Getting Started

A nice place to start for designers

Many teams find initial success by prototyping an easy and popular flow. Designers can choose to copy and paste a common flow from Sketch, or use the Figma plugin to build off of pre-existing designs.

Log In Flow

Search Flow

Checkout Flow

Tip: Check out this guide to learn about useful packages to help you get started

A nice place to start for developers

Instead of designing something completely from scratch, start by importing your design system and composing interfaces with your production React components.

You can use your existing React design system in Framer and add interface elements to control the props for every component from the canvas. This way, designers are able to use your production components right on the canvas to compose new product ideas. Your team can use your components in Framer, by importing them through adding your design system from NPM as a dependency to the Framer project. See more in these step by step instructions Once your team has exposed the components your designers want to use in Framer, the package or packages can be published as a team package, so everyone in your organization can access it. The process of bringing your design system to Framer can be automated by using Framer Bridge, a new command line interface (CLI) that allows you to automatically publish and distribute components to designers. If you team would like to test the Framer Bridge process there is a starter kit available on Github.

Tip: Take advantage of shared colors to sync color tokens

Once you’ve created a set of colors, you can share them with others by publishing them as part of a package. To learn more about publishing shared colors, check out this session. You’ll find shared colors installed from packages in the color picker as well, and you can use them in the same way. By clicking on the dropdown menu, you’ll be able to toggle between your presets and any installed package that contains shared colors. To prevent any accidental local changes, shared colors from packages can only be edited by their author. If you maintain a package of shared colors, updating it will reflect the new colors for everyone, keeping them in sync across multiple projects.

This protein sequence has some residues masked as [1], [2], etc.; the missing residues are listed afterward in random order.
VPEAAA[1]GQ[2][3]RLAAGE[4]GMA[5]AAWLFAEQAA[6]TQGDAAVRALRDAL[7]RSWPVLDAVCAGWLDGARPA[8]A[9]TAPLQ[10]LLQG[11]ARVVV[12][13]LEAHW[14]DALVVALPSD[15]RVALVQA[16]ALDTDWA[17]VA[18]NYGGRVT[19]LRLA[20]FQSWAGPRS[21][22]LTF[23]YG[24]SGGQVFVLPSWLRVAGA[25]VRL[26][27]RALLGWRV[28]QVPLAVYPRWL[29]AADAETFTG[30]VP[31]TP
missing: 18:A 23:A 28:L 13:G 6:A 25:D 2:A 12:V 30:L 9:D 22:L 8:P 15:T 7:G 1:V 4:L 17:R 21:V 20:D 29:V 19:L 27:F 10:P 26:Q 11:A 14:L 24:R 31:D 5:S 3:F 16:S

What will adoption look like on your team?

Teams use different methods for spreading Framer across their organizations. Some examples include:

  • Creating a Framer slack channel
  • Joining our public slack for real time help
  • Sending a company-wide invite for a one-hour demo presented by a Framer product specialist
  • Organizing a designated day to learn and teach Framer eg. Framer Fridays
  • Inviting colleagues to Framer meetups in your area

How with you maintain and expand use?

  • Framer Support: Using Framer X
  • Framer Learn
  • Sketch Copy-Paste paired with the replace with feature. This feature makes it easy to switch out layers for components in Framer. Replace With automatically matches the new layer size and position with the original layer. It’s especially useful when going from a wireframe or static mock-up to an interactive design. You can easily replace a design component or frame with a code component from a Package or even a production component from your design system.
  • Figma Plugin (coming soon)

What to do if you’re still facing push back from your team

What you might be hearing from your team:

  • Framer is too technical
  • Our current workflow is fine
  • We already have too many tools
  • How do we know Framer will fit our needs?
  • We don’t need prototyping
  • We already use click-through prototypes

We can counter these concerns and show value directly. If your teammates are concerned that Framer is too hard you can ask if they have seen new no-code features that are being added all the time such as the Switch component. If team members don't see the value of prototyping, think about the benefit of showing a fully functional prototype to your CEO versus static mockups. Interactive and high fidelity prototypes have beneficial impacts on your workflow and they are now easier than ever to make in Framer.

Learn how other teams tackled these issues and have now successfully used Framer to help streamline their design to development process.